Innovating Through Landscape Performance Evaluations
Since our founding in 1969, AHBL has been a technical excellence and creative solutions leader. One area where our Landscape Architects have evolved is providing Landscape Performance Evaluations (LPE) after project build out. LPEs provide user feedback and measurable outcome data after the project's construction. Examples of outcomes can include the amount of carbon sequestered, localized temperature improvement, ecological functioning, amount and quality of stormwater filtration, or change of site user safety.
In 2020, AHBL developed a landscape performance methodology and collected field data to assess the possibility of integrating LPE into AHBL's landscape architecture practice.
In an internal review of an AHBL-designed and AIA award winning green schoolyard project, evidence suggests that the design features of student learning environments contribute to positive student experiences and improved learning outcomes. Recently, an outdoor learning program with alternating lessons between classroom, schoolyard and the local park supported students in reaching state learning targets in science, math, language, arts and Native American studies in grades K-5. This intriguing result informs AHBL design decisions when renovating existing sites and creating new, sustainable, user-centered outdoor environments.
One of our landscape designers, Elizabeth Housley, was recently interviewed to learn more about AHBL’s LPE program.
What does AHBL’s LPE program look like?
"LPEs are conducted on an ongoing basis, generally starting 1-3 years after a project is complete and the plantings are installed. This timeframe allows users to settle in and develop patterns and observations regarding how they use the space. It also allows time for the plants and stormwater infrastructure to function through multiple seasons. AHBL landscape architects typically conduct a warranty walk post-construction, and this is a good time to observe plant installation and collect baseline data for the future. LPE’s also includes interviews with the design team and owners early in the design process to establish goals, post-occupancy user interview protocols, and documenting the site through photographs from pre-construction, during, and post-construction. Ultimately, this data collection allows us to develop an ongoing iterative toolkit and Better Management Practices (BMPs)."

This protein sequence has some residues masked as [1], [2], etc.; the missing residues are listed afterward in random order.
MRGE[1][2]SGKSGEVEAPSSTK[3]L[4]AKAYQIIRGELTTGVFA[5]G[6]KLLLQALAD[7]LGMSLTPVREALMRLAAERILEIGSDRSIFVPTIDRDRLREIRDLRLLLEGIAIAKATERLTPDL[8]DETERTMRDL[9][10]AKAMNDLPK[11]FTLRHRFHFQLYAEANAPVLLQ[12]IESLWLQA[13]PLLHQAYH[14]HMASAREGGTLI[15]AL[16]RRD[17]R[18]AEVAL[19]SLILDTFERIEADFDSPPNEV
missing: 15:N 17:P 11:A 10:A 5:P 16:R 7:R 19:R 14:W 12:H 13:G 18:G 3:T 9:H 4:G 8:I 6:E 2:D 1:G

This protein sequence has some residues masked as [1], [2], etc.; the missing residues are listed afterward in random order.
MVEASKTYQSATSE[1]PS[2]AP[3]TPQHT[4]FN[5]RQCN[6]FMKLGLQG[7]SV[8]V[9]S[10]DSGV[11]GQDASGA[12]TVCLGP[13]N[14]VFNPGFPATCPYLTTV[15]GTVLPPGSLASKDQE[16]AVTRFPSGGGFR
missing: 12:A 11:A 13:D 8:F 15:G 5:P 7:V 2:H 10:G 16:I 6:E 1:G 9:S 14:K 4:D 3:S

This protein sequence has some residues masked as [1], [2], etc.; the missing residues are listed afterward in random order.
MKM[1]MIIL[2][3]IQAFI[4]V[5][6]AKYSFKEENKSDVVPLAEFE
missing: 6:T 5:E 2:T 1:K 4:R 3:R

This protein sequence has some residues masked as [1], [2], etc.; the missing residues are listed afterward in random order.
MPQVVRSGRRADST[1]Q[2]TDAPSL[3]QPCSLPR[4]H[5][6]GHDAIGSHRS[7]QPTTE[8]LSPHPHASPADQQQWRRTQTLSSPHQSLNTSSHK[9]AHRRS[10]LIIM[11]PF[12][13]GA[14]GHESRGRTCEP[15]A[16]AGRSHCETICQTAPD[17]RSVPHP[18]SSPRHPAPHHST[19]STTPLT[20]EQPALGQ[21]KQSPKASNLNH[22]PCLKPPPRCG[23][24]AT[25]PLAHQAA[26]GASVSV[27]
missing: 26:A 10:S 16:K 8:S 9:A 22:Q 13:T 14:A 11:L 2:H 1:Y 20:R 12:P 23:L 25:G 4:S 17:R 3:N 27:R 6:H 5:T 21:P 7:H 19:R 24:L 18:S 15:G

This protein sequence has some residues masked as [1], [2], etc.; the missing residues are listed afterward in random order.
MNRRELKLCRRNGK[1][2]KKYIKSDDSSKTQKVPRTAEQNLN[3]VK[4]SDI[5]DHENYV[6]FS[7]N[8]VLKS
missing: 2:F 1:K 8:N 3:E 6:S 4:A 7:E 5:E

How do LPEs inform innovation and environmental sustainability?
In the Puget Sound basin, designing with stormwater is essential to landscape architects, and the health of Puget Sound is a distinct indicator for our region. Every year, millions of gallons of stormwater are filtered by AHBL projects, with a substantial portion of this water making its way to Puget Sound.
Over the past several decades, green stormwater infrastructure innovation has evolved to be modeled and designed more like natural systems, working to create more sustainable and resilient places. A well-executed LPE will identify and suggest improvements for built projects through the documentation and review process.
AHBL's landscape architecture team recently worked on a project in Arlington, Washington, that demonstrates finding new ways of sustainable innovation through collaboration between our landscape architects and civil engineers.
By collaborating with our civil engineering team, the landscape architects were able to support and inform the civil design process. With climate change at the forefront of concerns, we are adaptable and solution-oriented to create places that work and will thrive for years.
Will AHBL offer LPEs as a service?
We are creating and testing a standardized procedure for obtaining measurable results. In a few years, we will have enough data to draw conclusions for project sites and improve our process internally. After this testing phase, we hope to roll it out on a larger scale for our clients to benefit even more from AHBL’s creative design solutions.